Last week, journeywoman academic/journalist Louise Adler was appointed
the new head of venerable pulishing house Melbourne University Press.
Then all hell broke loose. Read the debate, from the first email to
Crikey last Thursday which drew further criticism of Adler, then a
strong counter-attack from her corner – followed by an impassioned
defence of MUP by respected publishing industry elder, Brian Wilder.
LOUISE ADLER TAKES THE HELM AT MUP
Thursday Nov 7:
A Literary Correspondent writes:
“With a flourish of trumpets, Melbourne Univesity Press has announced that “one
of Australia’s leading cultural figures”, Louise Adler, is
becoming its Publisher and CEO. Stand by for a swag of resignations.
The progress of Ms Adler from job to job is truly stunning. She comes
from being Deputy Director (Academic & Research) at the Victorian
College of the Arts. Where she did what? MUP’s announcement doesn’t say.
She was a true disaster as Arts Editor of The Age. MUP Board chair
Robert McKay’s statement that Ms Adler will “create a world class
scholarly publishing house for the future” is risible. She may create
for the future, but she most certainly will not be there to see it
happen, simply because she can’t do it. Her dummy-spitting and disasters
are more fitting for a skit by her husband, Max Gillies, than for a
Time for Thalia to examine the rise and rise of addled Adler.
STRONG FEELINGS ON LOUISE ADLER
Friday Nov 8
From another Literary Correspondent:
Well, well, well — so Louise ‘Addled’ Adler has talked her way into yet another
high-profile job. Her CV sounds impressive, but her ‘career’ has been rather
chequered. But hey, seems she’s mates with the powers-that-be at Melbourne
University, so who cares? Reed Books was left with a $3 million debt after her
undistinguished career as Publisher there. Doesn’t worry them in the least!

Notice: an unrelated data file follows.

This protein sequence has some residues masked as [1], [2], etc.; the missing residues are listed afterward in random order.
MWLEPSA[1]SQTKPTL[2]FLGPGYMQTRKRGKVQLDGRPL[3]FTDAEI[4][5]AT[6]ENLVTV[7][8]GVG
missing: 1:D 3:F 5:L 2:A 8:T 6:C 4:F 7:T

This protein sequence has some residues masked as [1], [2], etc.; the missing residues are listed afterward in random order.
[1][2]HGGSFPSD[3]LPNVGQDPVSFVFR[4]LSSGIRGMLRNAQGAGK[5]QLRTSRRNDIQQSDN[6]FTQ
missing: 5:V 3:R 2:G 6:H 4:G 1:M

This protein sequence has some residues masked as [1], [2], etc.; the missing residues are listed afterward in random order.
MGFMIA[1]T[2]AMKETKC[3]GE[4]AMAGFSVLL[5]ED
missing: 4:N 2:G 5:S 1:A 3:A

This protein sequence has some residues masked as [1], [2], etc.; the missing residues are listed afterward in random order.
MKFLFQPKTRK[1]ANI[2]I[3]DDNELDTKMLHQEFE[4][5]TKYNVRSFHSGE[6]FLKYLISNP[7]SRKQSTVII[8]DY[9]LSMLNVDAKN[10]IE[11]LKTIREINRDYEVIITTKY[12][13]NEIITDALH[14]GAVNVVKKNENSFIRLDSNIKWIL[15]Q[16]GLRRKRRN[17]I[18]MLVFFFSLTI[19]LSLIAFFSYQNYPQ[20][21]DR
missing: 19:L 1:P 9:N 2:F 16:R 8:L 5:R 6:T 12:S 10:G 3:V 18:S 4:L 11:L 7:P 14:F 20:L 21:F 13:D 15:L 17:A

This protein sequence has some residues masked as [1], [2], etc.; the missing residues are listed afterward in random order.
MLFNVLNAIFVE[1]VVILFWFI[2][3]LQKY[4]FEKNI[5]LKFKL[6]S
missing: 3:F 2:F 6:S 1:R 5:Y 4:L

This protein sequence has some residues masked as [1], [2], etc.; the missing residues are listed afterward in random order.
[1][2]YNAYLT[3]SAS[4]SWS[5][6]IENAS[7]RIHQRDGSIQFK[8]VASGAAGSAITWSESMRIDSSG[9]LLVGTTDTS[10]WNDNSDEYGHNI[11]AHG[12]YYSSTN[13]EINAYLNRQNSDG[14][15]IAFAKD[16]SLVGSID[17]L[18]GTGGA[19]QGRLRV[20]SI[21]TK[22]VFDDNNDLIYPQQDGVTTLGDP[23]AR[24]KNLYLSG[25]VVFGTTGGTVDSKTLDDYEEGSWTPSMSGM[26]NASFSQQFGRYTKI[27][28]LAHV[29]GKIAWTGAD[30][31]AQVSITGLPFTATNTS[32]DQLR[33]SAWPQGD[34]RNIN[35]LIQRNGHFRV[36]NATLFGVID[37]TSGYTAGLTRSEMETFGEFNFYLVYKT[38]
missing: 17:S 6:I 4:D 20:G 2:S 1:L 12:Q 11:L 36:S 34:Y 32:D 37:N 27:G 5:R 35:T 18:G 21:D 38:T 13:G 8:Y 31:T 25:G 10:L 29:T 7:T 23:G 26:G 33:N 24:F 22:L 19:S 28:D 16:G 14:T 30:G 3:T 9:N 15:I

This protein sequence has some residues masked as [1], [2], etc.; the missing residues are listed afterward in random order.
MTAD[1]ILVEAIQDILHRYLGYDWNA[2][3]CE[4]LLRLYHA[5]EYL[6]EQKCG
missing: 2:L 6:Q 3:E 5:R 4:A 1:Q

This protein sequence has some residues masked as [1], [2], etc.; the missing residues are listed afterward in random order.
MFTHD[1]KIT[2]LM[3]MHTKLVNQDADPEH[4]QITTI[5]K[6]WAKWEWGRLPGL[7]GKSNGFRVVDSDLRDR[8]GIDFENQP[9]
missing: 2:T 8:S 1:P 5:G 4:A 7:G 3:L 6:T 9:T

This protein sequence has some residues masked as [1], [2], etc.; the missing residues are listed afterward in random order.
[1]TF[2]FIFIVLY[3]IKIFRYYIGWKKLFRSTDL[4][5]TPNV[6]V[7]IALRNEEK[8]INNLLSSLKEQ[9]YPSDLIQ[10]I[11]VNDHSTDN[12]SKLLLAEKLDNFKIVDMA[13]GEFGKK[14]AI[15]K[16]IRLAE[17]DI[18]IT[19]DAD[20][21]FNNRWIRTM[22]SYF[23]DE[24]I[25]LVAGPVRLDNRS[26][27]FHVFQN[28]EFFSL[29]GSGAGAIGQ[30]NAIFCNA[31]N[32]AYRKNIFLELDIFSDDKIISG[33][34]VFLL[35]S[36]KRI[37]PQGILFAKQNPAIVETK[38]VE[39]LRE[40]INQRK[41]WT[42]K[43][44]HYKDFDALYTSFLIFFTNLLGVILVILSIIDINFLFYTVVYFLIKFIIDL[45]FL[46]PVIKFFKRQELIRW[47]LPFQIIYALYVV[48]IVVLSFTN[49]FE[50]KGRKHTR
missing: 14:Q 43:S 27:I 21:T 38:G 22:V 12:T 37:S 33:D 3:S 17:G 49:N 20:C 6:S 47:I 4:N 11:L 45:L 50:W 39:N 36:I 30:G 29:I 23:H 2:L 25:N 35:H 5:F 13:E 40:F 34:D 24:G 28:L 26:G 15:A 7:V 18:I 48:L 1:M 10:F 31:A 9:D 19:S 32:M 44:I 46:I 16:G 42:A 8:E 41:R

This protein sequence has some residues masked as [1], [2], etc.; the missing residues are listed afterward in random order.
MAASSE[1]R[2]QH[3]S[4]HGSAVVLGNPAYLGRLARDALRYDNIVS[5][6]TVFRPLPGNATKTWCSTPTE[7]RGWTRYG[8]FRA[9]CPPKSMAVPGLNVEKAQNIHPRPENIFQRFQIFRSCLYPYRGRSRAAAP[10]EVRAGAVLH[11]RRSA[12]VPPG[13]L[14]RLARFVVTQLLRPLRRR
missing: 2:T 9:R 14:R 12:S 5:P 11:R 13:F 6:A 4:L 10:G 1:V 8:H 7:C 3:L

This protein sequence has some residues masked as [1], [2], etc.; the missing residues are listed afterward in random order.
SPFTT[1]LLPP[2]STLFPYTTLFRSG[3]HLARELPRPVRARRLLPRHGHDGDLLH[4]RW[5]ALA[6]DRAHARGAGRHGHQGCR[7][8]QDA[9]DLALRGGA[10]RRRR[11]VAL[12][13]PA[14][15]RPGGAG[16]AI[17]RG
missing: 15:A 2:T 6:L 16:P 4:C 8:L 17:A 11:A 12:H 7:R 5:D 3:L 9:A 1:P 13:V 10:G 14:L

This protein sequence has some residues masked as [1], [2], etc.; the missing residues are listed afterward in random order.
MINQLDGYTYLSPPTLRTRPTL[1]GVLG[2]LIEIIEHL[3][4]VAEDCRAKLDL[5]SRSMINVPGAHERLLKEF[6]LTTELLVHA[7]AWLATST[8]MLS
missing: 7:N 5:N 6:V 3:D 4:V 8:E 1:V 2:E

A national and international reputation? Yes, for hot-headedness.
An ideas broker? More like an ideas vacuum.
A leading cultural figure? I don’t think so.
Did they talk to Adrian Collette, CEO of Opera Australia and a former Director
at Reed Books? Michael Gawenda, Editor of The Age? Anybody at ABC Radio
National?Any of her colleagues at the VCA? Seems Robert McKay and his cronies
have fallen for her pitch hook, line and sinker.
Here’s a challenge: name one genuine contribution Ms Adler has made to
Australia’s cultural life, and one job where she was a roaring success.
CRIKEY: I’ve never met Louise Adler and am a little uncomfortable running these
heavy pieces. Can someone please send through an alternative view? Surely, she
deserves a chance and has vast experience. We all learn from our mistakes.
RHODES SCHOLARS RALLY FOR LOUISE ADLER
November 8, pm edition
Crikey correspondents have given Louise Adler, the new head of Australia’s
leading vanity publishing house, Melbourne University Press, a real caning over
the past two days.
Today, supporters rally to her side, including one of the many Rhodes Scholars
on our subscription list, academic Bronte Adams:
I have known Louise Adler over a period of years and know many of the people who
have worked with her and swear unswerving loyalty to her. She is smart, warm,